I was hunting for a photo of Grandma who made my quilt and never did find it, but I did find a nearly finished UFO (unfinished object) of St. John the Evangelist.
This drawing is a copy of one by the great renaissance artist Albrecht Durer. Most people only know of his famous 'praying hands' drawing but he did many etchings and woodcuts, most with biblical themes. He's one of my very favorite artists.
This piece was started 20 some years ago but the grandiose project, which was for the church I attended, never progressed due to events outside of my control and this eventually got put aside. St. John is done in needle-painting as taught to me by a lady who attended the Royal School of Needlework in London, England. I did a one day practice project then dived into this one.
The fabric is linen and the threads are DMC cotton. You'll see a bit of sparkle in the red mantle which is from metallic threads I added.
Needle-painting is really fairly easy if you have a decent eye for shading. The stitch is just a split stitch in varying lengths working in the direction and curve of the thing you are portraying. You use at least 3 shades of your color and normally start with the darkest shades working up to the lightest. Start with a split stitch outline where you want a hard edge, then cover over it with your needle-painting. Glossy silk thread is beautiful for this but I was going for something that would last for generations and stay in my meager budget. Silk disintegrates over time so easily especially if exposed to light but cotton and linen will hold up very well.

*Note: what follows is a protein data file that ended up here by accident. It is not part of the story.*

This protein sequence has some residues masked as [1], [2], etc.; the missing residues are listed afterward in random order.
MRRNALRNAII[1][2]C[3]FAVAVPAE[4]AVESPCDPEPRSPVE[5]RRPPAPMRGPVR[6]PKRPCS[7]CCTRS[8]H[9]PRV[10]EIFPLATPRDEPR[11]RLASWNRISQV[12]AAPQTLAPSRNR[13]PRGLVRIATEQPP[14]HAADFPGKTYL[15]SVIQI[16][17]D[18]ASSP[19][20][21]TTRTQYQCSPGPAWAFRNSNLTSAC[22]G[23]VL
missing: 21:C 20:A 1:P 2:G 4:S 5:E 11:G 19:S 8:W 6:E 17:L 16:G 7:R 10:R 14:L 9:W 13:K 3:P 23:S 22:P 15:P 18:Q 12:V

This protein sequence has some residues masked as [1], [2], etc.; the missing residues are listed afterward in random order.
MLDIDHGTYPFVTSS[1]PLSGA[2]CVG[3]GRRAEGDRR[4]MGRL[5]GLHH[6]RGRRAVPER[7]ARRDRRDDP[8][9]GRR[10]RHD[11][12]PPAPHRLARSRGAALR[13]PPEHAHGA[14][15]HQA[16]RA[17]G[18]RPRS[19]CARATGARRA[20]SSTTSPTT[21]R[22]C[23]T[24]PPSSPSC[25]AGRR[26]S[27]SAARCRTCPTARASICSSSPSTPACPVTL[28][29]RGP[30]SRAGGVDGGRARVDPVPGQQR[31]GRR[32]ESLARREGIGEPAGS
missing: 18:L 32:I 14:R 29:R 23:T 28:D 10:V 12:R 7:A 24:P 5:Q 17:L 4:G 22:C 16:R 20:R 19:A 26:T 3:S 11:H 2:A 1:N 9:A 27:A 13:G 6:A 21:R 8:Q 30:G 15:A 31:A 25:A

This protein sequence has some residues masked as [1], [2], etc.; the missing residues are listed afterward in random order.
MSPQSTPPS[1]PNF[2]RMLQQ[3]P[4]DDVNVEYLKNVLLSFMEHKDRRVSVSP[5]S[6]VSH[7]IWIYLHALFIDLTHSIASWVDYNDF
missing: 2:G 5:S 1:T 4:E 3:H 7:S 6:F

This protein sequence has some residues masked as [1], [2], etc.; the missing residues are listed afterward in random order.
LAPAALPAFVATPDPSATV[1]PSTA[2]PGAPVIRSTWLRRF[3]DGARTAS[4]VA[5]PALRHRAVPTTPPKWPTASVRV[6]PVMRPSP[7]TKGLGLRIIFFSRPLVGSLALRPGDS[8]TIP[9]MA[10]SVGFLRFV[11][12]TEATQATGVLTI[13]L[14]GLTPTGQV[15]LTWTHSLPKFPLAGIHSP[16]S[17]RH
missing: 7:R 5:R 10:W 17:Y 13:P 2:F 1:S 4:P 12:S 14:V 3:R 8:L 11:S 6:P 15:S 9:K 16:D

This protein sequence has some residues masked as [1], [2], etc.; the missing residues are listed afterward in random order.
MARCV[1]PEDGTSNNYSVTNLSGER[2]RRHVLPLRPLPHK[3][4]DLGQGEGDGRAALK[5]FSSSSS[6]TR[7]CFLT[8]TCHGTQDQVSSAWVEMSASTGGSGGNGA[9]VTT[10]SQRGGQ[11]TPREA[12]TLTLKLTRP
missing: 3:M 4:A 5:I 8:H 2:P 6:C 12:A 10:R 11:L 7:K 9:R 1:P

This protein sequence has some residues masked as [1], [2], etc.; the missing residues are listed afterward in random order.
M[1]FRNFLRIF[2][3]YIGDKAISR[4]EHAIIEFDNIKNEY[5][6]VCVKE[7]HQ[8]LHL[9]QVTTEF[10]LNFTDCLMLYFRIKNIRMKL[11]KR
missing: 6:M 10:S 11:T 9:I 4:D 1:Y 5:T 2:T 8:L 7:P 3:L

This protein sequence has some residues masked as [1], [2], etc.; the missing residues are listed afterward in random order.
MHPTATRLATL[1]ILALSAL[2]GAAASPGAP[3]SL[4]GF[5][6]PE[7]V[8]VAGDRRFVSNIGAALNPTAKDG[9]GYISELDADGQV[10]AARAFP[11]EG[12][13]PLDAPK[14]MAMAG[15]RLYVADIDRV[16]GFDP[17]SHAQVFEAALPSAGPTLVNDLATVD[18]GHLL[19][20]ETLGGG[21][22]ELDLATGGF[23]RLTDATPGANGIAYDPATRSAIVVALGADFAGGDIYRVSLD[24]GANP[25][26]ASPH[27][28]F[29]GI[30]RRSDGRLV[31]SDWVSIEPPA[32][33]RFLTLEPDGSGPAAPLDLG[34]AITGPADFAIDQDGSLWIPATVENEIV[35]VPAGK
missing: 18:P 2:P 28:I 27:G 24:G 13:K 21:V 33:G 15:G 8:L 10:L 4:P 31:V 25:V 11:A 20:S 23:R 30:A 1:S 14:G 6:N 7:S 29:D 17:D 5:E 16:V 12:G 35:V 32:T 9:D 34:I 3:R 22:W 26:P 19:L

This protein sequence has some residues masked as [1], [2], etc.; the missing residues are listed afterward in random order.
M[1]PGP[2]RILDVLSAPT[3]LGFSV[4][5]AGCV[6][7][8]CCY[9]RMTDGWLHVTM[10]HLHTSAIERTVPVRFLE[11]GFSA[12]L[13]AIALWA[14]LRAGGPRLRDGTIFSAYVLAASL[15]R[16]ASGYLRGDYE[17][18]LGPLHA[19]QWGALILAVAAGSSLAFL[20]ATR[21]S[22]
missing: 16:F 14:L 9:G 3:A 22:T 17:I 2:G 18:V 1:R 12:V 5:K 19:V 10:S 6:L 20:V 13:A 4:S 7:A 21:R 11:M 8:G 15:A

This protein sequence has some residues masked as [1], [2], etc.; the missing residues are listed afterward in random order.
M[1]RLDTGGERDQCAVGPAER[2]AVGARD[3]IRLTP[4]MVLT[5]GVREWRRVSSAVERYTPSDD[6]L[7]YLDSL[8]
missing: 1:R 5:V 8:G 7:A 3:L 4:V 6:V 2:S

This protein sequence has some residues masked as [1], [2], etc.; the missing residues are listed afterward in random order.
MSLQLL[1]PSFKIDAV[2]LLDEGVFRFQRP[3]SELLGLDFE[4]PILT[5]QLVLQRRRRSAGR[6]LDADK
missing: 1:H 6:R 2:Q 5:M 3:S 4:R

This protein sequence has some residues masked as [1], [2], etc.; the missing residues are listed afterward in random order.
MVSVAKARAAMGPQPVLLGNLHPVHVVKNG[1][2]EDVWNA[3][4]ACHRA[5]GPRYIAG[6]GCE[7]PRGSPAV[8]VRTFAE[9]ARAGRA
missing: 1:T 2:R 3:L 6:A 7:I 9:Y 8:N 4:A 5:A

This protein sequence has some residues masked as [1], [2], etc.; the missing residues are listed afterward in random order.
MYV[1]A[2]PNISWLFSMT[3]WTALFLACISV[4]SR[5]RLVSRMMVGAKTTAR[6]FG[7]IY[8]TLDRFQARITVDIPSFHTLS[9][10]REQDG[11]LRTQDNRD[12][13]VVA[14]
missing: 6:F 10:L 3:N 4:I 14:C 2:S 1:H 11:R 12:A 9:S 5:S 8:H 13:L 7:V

St. John was meant to be appliqued onto a large background with other figures (Christ, apostles and 4 arch angels) so I'm not sure how I will finish him off as far as background.
I'm thinking maybe I need to add this to my list for the year. Quilt to be finished by the end of March, St Nicholas cross stitch and then St John.